Make a Statement With Your Personal Statement
I have fond memories of writing my personal statement. That is, writing 5 million drafts, hounding my friends and teachers for feedback, agonising over whether I can afford to use a long word like ‘computational’ while staying within the character limit…
Ahh. Fond memories.
Applying for university can be an exciting – and also stressful – experience. I remember looking at a blank word document that was my personal-statement-to-be, and thinking “Hey, what have I actually done with my life?”.
(I ask myself this same question every time I write a cover letter and CV for an internship.)
I’ve come out of the experience alive and well, so you can be rest assured that you will too. And to help you get through it, I hope I can share with you some tips I picked up on writing personal statements.
I’m going to give examples for Computer Science, but I think the advice applies more generally.
Let’s start with the sentence:
I am interested in Computer Science.
and see how I might improve this.
Disclaimer: This my own advice on personal statements, which is not informed by any insider knowledge of how Warwick’s Department of Computer Science evaluates applications.
1. Show, Don’t Tell
It’s very easy to say, ‘I’m interested in X’. Great! But what does that actually mean and how do we go about proving it?
(Not mathematically, thank goodness. Though we do like a good proof here in Computer Science).
Rather than just saying that you’re passionate about a subject, show how you’ve done independent research on specific areas of interest, highlight any extra-curricular work you may have done.
I have completed online courses on Computer Science.
Rather than saying that I am interested in Computer Science, I’m showing my interest by talking about the independent learning I have done.
2. Be Specific
I know how tempting it is to put in absolutely everything you’ve done – however, with a character limit, we end up with a number of things vaguely covered but in very little detail. Not particularly useful to the reader.
Instead, my advice would be to give specific examples of things you have done, which will give you more space to expand on them. Quality, not quantity!
For example, instead of saying that you’ve done a number of online courses, one could select one to talk about in more detail:
I completed an online course called ‘Introduction to Computer Science’ offered by Harvard University.
Much more illuminating! Not only does this make the claim seem more genuine by referencing something that can be checked, but it also opens up the discussion that comes after this…
3. So What?
One of the greatest bits of advice I received was to read through my personal statement, and for every point I make, ask the question ‘So what?’ to expand that point. Even better, getting a friend to do this exercise with you is really helpful.
Ok, so I’ve done something. So what? What did I get out of it and why do I want to tell the university about this? Did I improve some skills (e.g. teamwork, programming)?
In this example, I have completed an online course. So what?
Through completing an online course called ‘Introduction to Computer Science’ offered by Harvard University, I gained a deeper insight into key aspects of the field, such as algorithms.
A general answer could be to gain a deeper insight into the subject matter, as mentioned above. However, I think that we can iterate again – we can show that we’ve gained a deeper insight, and also be more specific.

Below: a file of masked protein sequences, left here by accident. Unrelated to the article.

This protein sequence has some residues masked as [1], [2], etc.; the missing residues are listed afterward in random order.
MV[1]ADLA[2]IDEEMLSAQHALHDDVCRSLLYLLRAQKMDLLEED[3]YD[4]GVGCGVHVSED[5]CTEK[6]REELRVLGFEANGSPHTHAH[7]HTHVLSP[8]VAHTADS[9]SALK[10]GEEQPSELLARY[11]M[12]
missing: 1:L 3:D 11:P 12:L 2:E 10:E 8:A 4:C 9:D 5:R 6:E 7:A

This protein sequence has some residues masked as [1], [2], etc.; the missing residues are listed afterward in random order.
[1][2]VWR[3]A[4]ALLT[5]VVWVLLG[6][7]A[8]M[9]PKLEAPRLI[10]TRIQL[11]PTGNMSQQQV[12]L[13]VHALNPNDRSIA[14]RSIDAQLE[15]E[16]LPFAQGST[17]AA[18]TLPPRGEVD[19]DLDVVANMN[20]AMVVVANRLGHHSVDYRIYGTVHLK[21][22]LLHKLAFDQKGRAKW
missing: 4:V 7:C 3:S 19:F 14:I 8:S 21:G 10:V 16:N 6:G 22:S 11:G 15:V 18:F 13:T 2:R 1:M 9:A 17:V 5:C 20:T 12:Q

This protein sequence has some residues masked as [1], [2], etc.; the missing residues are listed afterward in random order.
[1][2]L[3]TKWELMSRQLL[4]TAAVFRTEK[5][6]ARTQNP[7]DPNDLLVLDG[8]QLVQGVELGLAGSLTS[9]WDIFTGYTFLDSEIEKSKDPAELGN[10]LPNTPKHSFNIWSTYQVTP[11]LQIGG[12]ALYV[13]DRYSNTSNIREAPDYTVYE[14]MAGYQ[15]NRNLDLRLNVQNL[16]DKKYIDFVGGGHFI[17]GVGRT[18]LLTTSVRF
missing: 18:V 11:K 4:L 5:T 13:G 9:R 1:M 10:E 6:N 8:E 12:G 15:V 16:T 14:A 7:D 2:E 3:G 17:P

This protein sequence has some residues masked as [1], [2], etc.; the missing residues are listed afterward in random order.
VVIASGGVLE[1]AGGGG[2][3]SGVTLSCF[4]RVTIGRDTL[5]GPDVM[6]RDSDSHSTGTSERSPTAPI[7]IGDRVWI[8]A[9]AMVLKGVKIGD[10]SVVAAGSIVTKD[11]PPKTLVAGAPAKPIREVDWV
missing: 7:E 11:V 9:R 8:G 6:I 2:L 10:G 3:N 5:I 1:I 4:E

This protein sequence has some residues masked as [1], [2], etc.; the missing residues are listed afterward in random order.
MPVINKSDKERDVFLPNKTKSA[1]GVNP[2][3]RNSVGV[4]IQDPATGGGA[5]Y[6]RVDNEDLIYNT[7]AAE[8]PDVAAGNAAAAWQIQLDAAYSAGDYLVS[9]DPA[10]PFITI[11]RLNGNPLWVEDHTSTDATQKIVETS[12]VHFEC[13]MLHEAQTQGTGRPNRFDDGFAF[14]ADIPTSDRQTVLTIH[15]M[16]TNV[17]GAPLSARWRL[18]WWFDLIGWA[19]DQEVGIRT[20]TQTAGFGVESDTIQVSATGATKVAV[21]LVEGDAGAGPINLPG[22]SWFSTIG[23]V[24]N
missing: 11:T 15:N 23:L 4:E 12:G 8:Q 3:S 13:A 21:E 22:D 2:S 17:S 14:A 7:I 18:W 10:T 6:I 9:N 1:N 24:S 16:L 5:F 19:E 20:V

Here we go again:
Through completing an online course called ‘Introduction to Computer Science’ offered by Harvard University, I was fascinated to learn about algorithms such as binary search, which I implemented in Python, and data structures like binary trees.
While it’s true that there are multiple things that I might have been interested in on the course, I picked an example to show that I really engaged with the course material. When it comes to choosing which example to pick, I think about how it fits into the story I tell.
4. Tell Your Story
Why have personal statements at all? I see it as a way to pitch yourself to someone who does not know you. Of course, with an unlimited character limit, it might be possible to ramble and say every little thing about yourself, but unfortunately, we don’t have this luxury.
So, when it comes to selecting things to say, my advice is to try to tie everything together to form a narrative about yourself. It’s like telling the uni your story of how you got to where you are now and how studying CS will take you where you want to go.
Through completing an online course called ‘Introduction to Computer Science’ offered by Harvard University, I was fascinated to learn about algorithms such as binary search, which I implemented in Python, and data structures like binary trees. I would like to learn more about how complex data structures are used to design more efficient algorithms and solve real-world problems.
This also informs the structure of your personal statement. Mine was vaguely chronological – starting with how my initial interest developed – but after that I grouped points into topics e.g. developing my mathematical skills.
I kept extracurricular stuff until the end to talk about how I want to spend my time at university outside of studies. Here is that extract from my own personal statement:
I have learnt, from Adobe Generation MOOCs, to use a variety of creative software. I used them at my work placement at the Shakespeare Birthplace Trust in their Digital department as well as in creating digital content for my school as the leader of the Marketing Committee. I look forward to doing media projects at university and pursue my interests in the wider Arts by participating in a range of societies.
So, there we have it! I hope this helps, and best of luck with writing your personal statements!